A very similar thing happened this time. Another limit in the peer-to-peer section of the codebase was enforcing a restriction on the witness data incorrectly, limiting it to a maximum of 1/8 of the block size as opposed to the full block size. Burak crafted a transaction with witness data just a single weight unit over the strict limit and once again stalled btcd and LND nodes at that block height. This transaction was a non-standard transaction, which means that even though it is perfectly valid by consensus rules, it is not valid according to default mempool policy and therefore nodes will not relay it across the network. It is perfectly possible to get it mined into a block, but the only way to do so is to provide it directly to a miner, which is what Burak did with the help of F2Pool.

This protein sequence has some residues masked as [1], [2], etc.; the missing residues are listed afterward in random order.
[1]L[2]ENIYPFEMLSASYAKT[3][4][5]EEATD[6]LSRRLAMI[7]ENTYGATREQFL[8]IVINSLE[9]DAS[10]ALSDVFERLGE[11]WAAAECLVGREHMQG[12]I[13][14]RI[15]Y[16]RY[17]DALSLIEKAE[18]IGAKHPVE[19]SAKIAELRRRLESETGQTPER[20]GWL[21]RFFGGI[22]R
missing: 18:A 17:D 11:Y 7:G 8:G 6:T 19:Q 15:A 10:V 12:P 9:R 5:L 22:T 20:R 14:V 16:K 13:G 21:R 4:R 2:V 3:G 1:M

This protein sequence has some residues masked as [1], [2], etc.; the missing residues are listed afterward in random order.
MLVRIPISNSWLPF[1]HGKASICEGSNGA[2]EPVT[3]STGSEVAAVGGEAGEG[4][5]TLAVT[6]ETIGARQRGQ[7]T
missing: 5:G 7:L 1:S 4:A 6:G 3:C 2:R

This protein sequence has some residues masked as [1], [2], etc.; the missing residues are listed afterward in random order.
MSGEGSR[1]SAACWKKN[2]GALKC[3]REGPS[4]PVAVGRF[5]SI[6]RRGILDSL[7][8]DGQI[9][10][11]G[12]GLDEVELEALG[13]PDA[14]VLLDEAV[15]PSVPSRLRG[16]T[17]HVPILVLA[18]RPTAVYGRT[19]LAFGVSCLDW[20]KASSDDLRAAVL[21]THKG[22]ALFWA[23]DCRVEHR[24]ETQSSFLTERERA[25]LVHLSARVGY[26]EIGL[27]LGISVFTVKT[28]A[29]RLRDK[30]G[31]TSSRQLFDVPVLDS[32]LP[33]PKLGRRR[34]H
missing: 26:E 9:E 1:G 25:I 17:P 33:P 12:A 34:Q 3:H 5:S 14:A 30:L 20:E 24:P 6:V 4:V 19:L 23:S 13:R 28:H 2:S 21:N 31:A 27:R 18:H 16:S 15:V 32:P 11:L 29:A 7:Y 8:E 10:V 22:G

This really drives home the point that any piece of code whose purpose is to parse and validate Bitcoin data must be heavily audited in order to ensure it is in line with what Bitcoin Core will do. It doesn’t matter if that code is the consensus engine for a node implementation or just a piece of code passing transactions around for a Lightning node. This second bug was literally right above the one from last month in the codebase. It wasn’t even discovered by anyone at Lightning Labs. AJ Towns reported it on October 11, two days after the original bug was triggered by Burak’s 998-of-999 multisig transaction. It was publicly posted on Github for 10 hours before being deleted. A fix was then made, but not released, with the intention to quietly patch the issue in the next release of LND.